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New ‘Scary’ Variants for Halloween and Boosting Your Immunity: COVID Fast Episode 41

New ‘Scary’ Variants for Halloween and Boosting Your Immunity: COVID Fast Episode 41

Lewis asked: Hello and welcome COVID, fast, a Scientific American podcast series!

Josh Fischman: This is your quick update on the COVID pandemic. We introduce you to the science behind the most pressing questions about the virus and disease. We demystify research and help you understand what it really means.

Lewis: I’m Tanya Lewis.

Fischmann: I’m Josh Fischman.

Lewis: And we are the senior health editors of Scientific American. Today we’re going to talk about the new alphabet soup of variants and sub-variants that are likely to be this winter…

Fischmann: And we’ll talk about how boosters add protection even if you’ve already had COVID.

Fischmann: We are heading into another pandemic winter. Although a completely new variant of the COVID virus has not yet emerged, there are several new Omicron sub-variants. You call them scary for Halloween, Tanya. What do we know so far?

Lewis: The Omicron variant first appeared last fall, and over the past year, the COVID cases have mostly been driven by different versions of Omicron. First was B.1.1.529. Then there were BA.1, BA.2 and BA.3, then BA.4 and BA.5.

Now there are some new kids on the block: there’s BA.4.6, which evolved from BA.4 and accounts for about 12 percent of U.S. COVID cases, and then there’s BQ.1 and BQ.1.1, which together make up more than 11 percent cases, according to the CDC’s variant tracker. And those proportions are constantly growing.

Meanwhile, in Singapore, a sub-variant called XBB is causing a surge in cases and may be the most immune-evading variant we’ve seen to date.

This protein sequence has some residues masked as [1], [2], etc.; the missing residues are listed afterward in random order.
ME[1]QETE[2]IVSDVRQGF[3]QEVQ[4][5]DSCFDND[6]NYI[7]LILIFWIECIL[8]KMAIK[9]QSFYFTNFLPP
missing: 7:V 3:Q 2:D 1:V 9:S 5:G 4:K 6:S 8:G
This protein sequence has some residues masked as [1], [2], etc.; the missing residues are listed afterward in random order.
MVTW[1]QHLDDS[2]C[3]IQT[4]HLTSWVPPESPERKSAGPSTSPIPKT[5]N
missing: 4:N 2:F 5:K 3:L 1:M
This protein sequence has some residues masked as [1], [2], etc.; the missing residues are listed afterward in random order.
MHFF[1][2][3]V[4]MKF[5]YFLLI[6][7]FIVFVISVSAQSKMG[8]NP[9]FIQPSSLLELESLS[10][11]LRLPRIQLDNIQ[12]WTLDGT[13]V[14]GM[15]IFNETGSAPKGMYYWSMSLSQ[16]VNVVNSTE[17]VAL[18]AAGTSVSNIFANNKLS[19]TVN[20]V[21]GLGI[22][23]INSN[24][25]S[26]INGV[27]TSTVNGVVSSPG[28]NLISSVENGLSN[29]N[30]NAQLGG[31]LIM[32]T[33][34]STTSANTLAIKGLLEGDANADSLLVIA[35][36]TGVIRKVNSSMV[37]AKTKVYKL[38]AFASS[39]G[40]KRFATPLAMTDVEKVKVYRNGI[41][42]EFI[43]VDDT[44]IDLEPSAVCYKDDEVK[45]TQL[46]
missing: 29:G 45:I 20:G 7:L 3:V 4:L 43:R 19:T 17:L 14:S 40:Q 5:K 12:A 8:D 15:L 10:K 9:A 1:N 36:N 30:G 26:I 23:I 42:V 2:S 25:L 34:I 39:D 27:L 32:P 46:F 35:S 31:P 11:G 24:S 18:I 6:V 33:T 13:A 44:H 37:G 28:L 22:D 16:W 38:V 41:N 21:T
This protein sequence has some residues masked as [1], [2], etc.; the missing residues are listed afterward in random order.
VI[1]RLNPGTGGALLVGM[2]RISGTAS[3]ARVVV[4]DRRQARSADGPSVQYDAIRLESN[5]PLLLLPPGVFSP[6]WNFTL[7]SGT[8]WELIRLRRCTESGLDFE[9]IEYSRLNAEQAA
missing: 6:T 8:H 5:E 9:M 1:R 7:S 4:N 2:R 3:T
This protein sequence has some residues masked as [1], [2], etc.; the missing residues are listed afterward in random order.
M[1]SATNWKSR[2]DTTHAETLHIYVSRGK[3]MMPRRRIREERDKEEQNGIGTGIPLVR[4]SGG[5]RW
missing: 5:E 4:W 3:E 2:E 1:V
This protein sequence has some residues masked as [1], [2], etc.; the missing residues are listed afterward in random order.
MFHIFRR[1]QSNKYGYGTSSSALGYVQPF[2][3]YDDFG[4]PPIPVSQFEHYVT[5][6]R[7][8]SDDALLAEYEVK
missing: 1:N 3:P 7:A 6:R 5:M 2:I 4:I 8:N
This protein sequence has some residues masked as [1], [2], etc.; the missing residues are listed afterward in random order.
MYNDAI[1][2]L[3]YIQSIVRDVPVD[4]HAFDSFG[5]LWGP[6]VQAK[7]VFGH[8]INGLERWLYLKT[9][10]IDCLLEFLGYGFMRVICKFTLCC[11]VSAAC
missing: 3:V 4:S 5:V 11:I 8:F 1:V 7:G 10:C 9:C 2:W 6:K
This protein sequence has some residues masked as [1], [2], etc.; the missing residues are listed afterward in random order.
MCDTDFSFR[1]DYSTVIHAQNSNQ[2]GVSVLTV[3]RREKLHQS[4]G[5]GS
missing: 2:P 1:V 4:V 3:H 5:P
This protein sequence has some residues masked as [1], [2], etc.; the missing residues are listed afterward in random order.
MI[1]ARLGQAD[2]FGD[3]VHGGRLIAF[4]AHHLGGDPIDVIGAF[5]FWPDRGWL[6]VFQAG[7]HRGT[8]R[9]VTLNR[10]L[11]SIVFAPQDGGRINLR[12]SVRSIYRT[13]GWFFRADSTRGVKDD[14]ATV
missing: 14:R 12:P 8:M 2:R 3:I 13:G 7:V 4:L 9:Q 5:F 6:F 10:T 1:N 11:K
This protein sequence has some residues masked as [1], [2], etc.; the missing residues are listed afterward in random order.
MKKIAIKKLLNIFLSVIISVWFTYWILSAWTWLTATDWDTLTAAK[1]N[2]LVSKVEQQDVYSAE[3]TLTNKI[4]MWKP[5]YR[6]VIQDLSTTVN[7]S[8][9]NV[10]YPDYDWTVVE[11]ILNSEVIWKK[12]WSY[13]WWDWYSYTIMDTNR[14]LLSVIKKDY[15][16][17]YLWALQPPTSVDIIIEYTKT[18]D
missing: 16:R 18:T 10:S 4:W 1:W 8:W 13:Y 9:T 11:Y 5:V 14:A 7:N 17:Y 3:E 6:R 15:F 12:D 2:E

Fischmann: So at least 4 newcomers. How worried should we be?

Lewis: Anthony Fauci, Biden’s chief medical adviser, called them “problematic.” Like other varieties before them, they grow quickly. And at least in the case of BQ.1.1, it seems to be better at evading our immunity than a previous infection or vaccination – even though vaccines should still provide protection.

Another concern involves monoclonal antibody treatments, as we discussed on the last show. The one given prophylactically to immunocompromised people, known as Evushed, is not effective against the BA.4.6 variant. And another antibody drug called Bebtelovimab, for which the US has already ordered 60,000 doses, is not effective against BQ.1, the FDA said.

Fischmann: That’s bad news for people whose immune systems can’t mount a strong response to vaccines.

Lewis: That’s right. Biden administration officials are discussing developing alternatives, but it is unclear whether they will arrive in time for the winter increase.

Fischmann: Do the experts think we are headed for another surge? And what role will the new variants play?

Lewis: The number of COVID cases is already on the rise in Europe, which is usually a few weeks ahead of the US, so I’d say the odds are pretty good that we’ll see another spike. But this was happening even before the new variants arrived on the scene. Some people think that variants will just speed things up.

Fischmann: So how can people protect themselves?

Lewis: The best thing to do is to get a booster shot. The new bivalent booster protects you against both the original strain of SARS-CoV-2 and Omicron’s BA.4 and BA.5 subvariants, and is likely to provide some protection against newer variants as well. Still, as of a few weeks ago, only about 5 percent of eligible people in the U.S. had received the vaccine.

Fischmann: This leaves many people unprotected.

Lewis: There is. And many young children are not even vaccinated at all. But there’s still time to stock up before the holidays—or the turkey might not be the only thing on the table.